Humana Festall year 'round. We won’t be playing the Bard of 1600, but rather the bards of today.
The venue will bring patrons in one time
The menu—will the food be so sublime?
(Tell me about the food.)
We’re trying to incorporate a local feel as much as possible, through local sustainable products, Kentucky wines and spirits and beers. As far as the food goes, our chef, Joseph Gadansky, worked as the sous chef at Club Grotto, and we’ve been working closely with him to develop something that works for all of us and be affordable. The fare will be comparable to the Bristol in pricing, but a little more eclectic: bacon-wrapped dates, bourbon tenderloins, bison…even an osso buco[!]. He’s pretty confident that it’ll work.
Besides the name, the pun, the site, “the Bard”
Why do you choose this style, this club you fain
With culinary fare and ale by yard
What background have you with which to begin?
(Will you have drinks or will it just be dinner theatre? And what’s your experience?)
It is not dinner theatre. There is drink service and basically a prix fixe menu, but the dinner and the lounge are separate and self-contained as far as that goes.
Jon DeSalvo is part owner in charge of the restaurant and lounge—head of kitchen, back of house. He owned the Willow Lake Tavern in Anchorage. Scot Atkinson worked with me in the theatre as a producer and director. My most recent and relevant experience has been as head of the Kentucky Theatre Association, being the advocate for theatres on all levels in Kentucky. I do most of the front of the house, plus the marketing and bookkeeping.
You’re renovating years of old hist’ry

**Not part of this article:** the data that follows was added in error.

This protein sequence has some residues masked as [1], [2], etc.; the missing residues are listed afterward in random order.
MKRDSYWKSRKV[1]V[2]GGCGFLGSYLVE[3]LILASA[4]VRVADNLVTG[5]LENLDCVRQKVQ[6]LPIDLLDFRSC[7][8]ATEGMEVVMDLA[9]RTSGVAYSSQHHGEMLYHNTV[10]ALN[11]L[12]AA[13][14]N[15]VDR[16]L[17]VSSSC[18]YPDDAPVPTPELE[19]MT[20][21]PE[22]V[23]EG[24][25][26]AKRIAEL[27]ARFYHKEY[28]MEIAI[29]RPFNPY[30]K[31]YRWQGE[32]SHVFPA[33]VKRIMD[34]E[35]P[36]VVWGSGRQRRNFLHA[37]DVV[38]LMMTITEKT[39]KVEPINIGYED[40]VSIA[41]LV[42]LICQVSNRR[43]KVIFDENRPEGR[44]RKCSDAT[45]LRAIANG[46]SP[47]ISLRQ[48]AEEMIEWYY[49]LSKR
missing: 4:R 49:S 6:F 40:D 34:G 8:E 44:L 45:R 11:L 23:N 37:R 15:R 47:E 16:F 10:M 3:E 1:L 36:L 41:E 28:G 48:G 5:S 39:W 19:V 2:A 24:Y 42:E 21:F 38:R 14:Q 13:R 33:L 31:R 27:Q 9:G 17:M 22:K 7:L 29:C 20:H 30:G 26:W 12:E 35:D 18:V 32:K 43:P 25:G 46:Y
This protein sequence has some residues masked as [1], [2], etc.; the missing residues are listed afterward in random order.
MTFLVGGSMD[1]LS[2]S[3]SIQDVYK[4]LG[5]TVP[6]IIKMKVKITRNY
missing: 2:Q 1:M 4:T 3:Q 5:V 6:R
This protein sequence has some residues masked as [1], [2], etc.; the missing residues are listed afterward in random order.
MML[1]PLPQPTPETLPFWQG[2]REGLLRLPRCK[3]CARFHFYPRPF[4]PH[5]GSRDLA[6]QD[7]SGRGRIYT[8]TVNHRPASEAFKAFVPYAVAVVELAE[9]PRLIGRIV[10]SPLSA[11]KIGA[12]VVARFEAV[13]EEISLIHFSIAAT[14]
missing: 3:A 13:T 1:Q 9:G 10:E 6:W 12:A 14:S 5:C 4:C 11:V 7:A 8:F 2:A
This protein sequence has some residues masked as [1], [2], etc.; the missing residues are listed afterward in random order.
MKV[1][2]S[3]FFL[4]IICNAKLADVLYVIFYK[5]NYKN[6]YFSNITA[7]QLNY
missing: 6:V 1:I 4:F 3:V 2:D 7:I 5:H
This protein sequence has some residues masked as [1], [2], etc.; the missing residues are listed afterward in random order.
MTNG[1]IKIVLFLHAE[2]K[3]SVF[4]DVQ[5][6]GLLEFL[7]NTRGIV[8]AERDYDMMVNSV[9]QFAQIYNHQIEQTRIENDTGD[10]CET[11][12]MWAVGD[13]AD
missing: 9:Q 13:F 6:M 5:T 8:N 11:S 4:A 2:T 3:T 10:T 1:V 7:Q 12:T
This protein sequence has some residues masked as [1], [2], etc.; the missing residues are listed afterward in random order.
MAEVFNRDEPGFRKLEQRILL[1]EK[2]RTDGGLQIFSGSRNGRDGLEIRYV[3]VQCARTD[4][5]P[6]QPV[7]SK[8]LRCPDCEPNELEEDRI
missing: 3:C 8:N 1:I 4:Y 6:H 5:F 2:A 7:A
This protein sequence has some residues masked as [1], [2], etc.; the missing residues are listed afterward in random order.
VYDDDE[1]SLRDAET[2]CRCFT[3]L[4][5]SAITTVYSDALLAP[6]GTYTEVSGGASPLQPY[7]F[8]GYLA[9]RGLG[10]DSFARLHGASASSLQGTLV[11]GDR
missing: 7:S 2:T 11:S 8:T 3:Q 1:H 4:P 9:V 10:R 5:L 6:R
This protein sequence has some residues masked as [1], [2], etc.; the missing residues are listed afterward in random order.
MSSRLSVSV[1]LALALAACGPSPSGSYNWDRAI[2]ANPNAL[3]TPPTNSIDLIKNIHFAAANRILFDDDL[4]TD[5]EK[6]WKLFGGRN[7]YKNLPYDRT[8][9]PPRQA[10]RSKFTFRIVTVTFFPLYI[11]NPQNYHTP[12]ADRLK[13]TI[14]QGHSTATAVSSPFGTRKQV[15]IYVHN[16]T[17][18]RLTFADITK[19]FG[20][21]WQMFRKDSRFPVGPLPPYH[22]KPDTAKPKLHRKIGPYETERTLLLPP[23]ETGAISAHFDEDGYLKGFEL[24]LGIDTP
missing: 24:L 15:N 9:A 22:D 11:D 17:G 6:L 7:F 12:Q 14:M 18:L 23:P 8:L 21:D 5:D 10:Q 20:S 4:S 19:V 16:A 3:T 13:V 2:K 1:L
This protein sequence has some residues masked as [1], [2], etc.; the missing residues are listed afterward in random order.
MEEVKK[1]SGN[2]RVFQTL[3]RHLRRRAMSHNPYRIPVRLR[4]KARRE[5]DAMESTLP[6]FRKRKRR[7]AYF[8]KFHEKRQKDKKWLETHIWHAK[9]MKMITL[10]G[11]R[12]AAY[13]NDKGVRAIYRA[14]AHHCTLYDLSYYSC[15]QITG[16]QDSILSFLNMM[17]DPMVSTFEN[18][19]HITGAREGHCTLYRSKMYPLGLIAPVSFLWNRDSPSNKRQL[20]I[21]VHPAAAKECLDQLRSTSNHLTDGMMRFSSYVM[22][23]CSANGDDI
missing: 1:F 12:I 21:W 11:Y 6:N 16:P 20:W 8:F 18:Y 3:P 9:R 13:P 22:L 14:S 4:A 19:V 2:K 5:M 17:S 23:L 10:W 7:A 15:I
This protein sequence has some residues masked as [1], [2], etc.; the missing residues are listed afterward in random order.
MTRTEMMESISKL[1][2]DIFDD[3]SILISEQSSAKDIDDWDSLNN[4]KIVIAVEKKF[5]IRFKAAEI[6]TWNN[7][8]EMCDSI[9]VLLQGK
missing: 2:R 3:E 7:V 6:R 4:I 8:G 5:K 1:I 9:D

(Older than this Elizabethan age)
Have you uncov’red a spot of mystery
As you write tales anew upon this page?
(This building is about a hundred years old, which, contrary to what many people think, is older than the current queen. How’s the renovation going? Any surprises?)
Most of the décor is from a lot of the old theaters of Louisville bridging from one point to the next, and we’re also going to be promoting local artists and sculpture in display. Dave’s covered a lot over of the Judge Roy Bean’s stuff, so we tore down to the exposed brick. You find discoveries that you don’t expect; other stuff hasn’t been all that pleasant.
More than a public house it is to be
You’re raising funds and making plans to show
The kind of live visions that patrons see
And when will the curtain then upward go
(Like any theatrical producer, you’re seeking backers. How can people get in on that?)
You can make a tax-deductible donation through our
website, and also through
DeSalvo, Jon and Atkinson, Scot too
On board this ship at Bardstown and at Speed
I look to see what you three guys will do
And wish a great fulfillment of your deed
(The Bard’s Town, on that road, eighteen-oh-one
The Bard’s Town dot com, now, till op’ning’s done!)
(The Bard’s Town will be located at 1801 Bardstown Road, and is online at www.thebardstown.com.)
Contact the poet at